The University of Strathclyde (which did not provide complete figures for the number of students seeking help between 2012-13 and 2016-17) was the only institution to report a decrease in its overall budget over the five year period, down by 18%.

A spokeswoman for the university put the drop down to “re-structuring” and emphasised that significant investment – about £400,000 – had been made since 2017, including the creation of three full-time and 12 part-time posts on the mental health and wellbeing teams.

She said: “We have also introduced an online mental health support programme, which works hand-in-hand with our dedicated advisers and therapists, to ensure support is available for all.”

Presentational grey line

‘Finding out you’ve failed all your classes is horrible’

Hannah

Hannah Moles was in her third year of studying maths at the University of Strathclyde when she approached student services for help.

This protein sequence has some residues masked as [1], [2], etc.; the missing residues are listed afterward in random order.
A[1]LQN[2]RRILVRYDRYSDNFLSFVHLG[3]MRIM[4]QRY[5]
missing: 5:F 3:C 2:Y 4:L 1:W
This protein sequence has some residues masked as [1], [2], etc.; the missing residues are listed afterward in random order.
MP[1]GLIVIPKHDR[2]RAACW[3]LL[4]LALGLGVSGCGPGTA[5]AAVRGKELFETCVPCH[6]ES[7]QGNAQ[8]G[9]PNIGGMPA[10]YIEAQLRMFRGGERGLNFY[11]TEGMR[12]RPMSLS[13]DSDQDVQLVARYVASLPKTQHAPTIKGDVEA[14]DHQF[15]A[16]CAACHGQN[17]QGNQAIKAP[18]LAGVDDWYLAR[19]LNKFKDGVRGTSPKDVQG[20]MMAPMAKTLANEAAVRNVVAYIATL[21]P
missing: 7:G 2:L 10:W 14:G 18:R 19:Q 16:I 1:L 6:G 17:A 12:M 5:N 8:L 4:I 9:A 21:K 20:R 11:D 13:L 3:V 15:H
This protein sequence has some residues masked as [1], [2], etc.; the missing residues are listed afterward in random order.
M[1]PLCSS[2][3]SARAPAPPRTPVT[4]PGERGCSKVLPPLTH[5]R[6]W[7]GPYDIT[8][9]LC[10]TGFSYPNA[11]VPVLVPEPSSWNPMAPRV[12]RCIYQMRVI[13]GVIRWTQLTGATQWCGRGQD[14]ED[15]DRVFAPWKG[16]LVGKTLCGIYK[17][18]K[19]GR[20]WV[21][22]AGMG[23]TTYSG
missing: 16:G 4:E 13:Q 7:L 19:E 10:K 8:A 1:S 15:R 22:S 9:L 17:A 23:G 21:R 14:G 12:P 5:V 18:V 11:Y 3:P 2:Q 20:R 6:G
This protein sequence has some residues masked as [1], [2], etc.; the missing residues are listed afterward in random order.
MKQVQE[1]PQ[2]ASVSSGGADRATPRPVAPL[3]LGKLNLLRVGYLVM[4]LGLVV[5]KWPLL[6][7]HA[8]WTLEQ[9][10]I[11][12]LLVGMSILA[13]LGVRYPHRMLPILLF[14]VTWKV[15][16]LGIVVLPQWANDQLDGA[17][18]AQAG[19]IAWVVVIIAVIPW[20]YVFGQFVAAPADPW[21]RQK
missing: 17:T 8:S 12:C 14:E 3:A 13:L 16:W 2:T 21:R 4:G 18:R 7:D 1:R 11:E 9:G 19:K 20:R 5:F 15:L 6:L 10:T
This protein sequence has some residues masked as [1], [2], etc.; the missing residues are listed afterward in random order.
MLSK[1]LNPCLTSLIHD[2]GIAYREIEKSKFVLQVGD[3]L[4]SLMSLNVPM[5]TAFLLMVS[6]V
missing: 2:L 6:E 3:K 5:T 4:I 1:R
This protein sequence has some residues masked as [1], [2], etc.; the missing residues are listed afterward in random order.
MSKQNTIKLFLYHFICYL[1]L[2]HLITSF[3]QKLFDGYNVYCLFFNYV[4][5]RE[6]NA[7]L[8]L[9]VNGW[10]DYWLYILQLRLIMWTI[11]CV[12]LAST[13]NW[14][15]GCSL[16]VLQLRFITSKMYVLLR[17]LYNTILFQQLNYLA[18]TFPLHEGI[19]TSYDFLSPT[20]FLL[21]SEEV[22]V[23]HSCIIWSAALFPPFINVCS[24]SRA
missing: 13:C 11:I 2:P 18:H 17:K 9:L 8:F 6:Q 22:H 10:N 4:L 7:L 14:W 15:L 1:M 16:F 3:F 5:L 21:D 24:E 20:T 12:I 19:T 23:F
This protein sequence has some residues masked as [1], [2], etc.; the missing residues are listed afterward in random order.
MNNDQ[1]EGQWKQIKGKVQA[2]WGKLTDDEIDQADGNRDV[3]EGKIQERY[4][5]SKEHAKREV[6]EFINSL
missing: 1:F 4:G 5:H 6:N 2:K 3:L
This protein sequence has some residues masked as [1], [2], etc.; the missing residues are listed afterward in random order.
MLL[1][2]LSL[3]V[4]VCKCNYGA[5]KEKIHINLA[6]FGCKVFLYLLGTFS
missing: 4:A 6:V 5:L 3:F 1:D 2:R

Not only had she failed her first set of exams but she was also caring for her grandmother who had dementia.

She said: “My brother and I were going over three times a week to make my gran dinner, get the shopping and keep her company.

“She was really lonely.”

Hannah said that when she wasn’t caring for her gran, working in a part-time job which paid for her flat, or sleeping, she’d be in the library trying to study.

“I was really tired and had things on my mind constantly,” she said.

“So I went along to support services to see if I could calm myself down. I wanted to improve my mental state before my next set of exams.”

Hannah said that eight weeks after approaching student services, she received her first counselling appointment.

However, by this point Hannah had failed her second round of exams – meaning she wouldn’t be allowed to return for the fourth year of her degree.

“Finding out you’ve failed all your classes is horrible especially when you have put in the work but it is still not enough,” she said.

Hannah said that she was grateful to her university for providing mental health support but more counsellors would help meet the increasing demand.

“I am lucky that I got the support I needed,” she said.